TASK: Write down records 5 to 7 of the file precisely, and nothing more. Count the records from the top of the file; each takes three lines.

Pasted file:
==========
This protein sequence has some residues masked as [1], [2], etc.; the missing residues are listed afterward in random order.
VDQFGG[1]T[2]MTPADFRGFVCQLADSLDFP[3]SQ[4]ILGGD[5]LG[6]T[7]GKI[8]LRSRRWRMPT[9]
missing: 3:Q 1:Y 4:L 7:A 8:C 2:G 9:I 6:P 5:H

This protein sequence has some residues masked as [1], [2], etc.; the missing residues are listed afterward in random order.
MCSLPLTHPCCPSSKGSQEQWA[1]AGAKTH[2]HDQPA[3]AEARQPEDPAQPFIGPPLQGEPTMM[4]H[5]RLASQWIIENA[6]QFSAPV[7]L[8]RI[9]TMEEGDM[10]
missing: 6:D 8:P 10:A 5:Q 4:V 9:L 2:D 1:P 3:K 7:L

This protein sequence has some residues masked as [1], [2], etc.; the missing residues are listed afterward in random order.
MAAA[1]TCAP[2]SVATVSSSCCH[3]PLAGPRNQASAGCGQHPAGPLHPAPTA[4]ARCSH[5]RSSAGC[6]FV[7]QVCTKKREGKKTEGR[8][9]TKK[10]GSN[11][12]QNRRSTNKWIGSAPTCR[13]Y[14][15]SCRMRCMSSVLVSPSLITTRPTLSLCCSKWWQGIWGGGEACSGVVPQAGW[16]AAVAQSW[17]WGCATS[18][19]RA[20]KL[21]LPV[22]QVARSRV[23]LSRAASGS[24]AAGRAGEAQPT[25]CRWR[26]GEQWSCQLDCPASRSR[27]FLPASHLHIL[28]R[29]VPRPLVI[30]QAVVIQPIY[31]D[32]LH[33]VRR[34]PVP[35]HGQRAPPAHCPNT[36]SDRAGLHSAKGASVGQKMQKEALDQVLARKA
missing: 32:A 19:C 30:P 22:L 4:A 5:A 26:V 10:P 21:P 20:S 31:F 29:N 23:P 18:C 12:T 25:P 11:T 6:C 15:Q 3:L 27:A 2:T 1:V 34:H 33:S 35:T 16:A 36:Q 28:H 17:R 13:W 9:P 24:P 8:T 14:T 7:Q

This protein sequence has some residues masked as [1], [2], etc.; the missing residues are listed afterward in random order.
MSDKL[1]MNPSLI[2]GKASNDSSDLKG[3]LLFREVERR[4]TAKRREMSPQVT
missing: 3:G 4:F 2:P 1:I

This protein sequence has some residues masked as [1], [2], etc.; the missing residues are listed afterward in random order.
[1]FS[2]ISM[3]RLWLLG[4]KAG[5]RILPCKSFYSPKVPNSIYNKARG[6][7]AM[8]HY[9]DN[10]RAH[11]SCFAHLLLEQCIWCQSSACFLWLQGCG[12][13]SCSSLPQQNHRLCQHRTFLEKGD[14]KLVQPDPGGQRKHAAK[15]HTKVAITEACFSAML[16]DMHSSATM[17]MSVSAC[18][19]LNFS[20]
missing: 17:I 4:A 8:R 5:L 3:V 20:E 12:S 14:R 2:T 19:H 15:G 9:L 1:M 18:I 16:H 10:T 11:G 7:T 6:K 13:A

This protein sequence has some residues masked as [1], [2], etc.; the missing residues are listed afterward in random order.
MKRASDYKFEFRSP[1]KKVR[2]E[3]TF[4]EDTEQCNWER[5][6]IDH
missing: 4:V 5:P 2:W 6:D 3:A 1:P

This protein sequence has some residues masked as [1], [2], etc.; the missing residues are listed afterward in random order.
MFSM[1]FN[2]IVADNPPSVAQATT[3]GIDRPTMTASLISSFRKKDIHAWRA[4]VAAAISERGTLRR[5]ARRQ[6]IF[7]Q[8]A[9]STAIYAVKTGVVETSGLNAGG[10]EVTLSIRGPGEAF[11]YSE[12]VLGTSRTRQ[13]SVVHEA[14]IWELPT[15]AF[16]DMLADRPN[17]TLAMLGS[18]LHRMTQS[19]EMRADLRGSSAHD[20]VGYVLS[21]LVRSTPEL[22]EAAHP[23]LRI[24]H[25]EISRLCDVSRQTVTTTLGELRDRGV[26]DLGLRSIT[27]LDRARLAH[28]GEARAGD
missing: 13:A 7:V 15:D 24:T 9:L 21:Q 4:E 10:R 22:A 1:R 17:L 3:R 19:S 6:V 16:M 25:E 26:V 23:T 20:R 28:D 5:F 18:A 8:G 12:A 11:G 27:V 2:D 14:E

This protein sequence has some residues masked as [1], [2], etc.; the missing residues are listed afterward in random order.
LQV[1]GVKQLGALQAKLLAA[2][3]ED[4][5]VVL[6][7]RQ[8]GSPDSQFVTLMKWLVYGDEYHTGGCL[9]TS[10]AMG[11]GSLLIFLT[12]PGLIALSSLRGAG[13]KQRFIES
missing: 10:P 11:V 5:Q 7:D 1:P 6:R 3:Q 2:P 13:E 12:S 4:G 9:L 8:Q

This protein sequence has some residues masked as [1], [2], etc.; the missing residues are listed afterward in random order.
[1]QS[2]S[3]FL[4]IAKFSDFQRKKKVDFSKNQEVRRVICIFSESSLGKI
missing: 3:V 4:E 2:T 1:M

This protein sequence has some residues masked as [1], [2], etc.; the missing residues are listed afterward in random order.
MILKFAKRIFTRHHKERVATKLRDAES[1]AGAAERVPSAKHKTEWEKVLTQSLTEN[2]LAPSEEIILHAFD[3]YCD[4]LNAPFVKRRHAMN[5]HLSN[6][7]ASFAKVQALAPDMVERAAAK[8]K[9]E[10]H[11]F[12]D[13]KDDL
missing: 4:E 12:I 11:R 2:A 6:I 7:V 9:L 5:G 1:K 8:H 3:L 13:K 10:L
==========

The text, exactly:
This protein sequence has some residues masked as [1], [2], etc.; the missing residues are listed afterward in random order.
[1]FS[2]ISM[3]RLWLLG[4]KAG[5]RILPCKSFYSPKVPNSIYNKARG[6][7]AM[8]HY[9]DN[10]RAH[11]SCFAHLLLEQCIWCQSSACFLWLQGCG[12][13]SCSSLPQQNHRLCQHRTFLEKGD[14]KLVQPDPGGQRKHAAK[15]HTKVAITEACFSAML[16]DMHSSATM[17]MSVSAC[18][19]LNFS[20]
missing: 17:I 4:A 8:R 5:L 3:V 20:E 12:S 14:R 2:T 19:H 15:G 9:L 1:M 18:I 16:H 10:T 11:G 7:T 6:K 13:A

This protein sequence has some residues masked as [1], [2], etc.; the missing residues are listed afterward in random order.
MKRASDYKFEFRSP[1]KKVR[2]E[3]TF[4]EDTEQCNWER[5][6]IDH
missing: 4:V 5:P 2:W 6:D 3:A 1:P

This protein sequence has some residues masked as [1], [2], etc.; the missing residues are listed afterward in random order.
MFSM[1]FN[2]IVADNPPSVAQATT[3]GIDRPTMTASLISSFRKKDIHAWRA[4]VAAAISERGTLRR[5]ARRQ[6]IF[7]Q[8]A[9]STAIYAVKTGVVETSGLNAGG[10]EVTLSIRGPGEAF[11]YSE[12]VLGTSRTRQ[13]SVVHEA[14]IWELPT[15]AF[16]DMLADRPN[17]TLAMLGS[18]LHRMTQS[19]EMRADLRGSSAHD[20]VGYVLS[21]LVRSTPEL[22]EAAHP[23]LRI[24]H[25]EISRLCDVSRQTVTTTLGELRDRGV[26]DLGLRSIT[27]LDRARLAH[28]GEARAGD
missing: 13:A 7:V 15:D 24:T 9:L 21:Q 4:E 10:R 22:A 1:R 17:L 3:R 19:S 6:V 16:M 25:E 26:V 23:T 20:R 28:D 5:F 18:A 8:G 12:A 11:G 27:V 2:D 14:E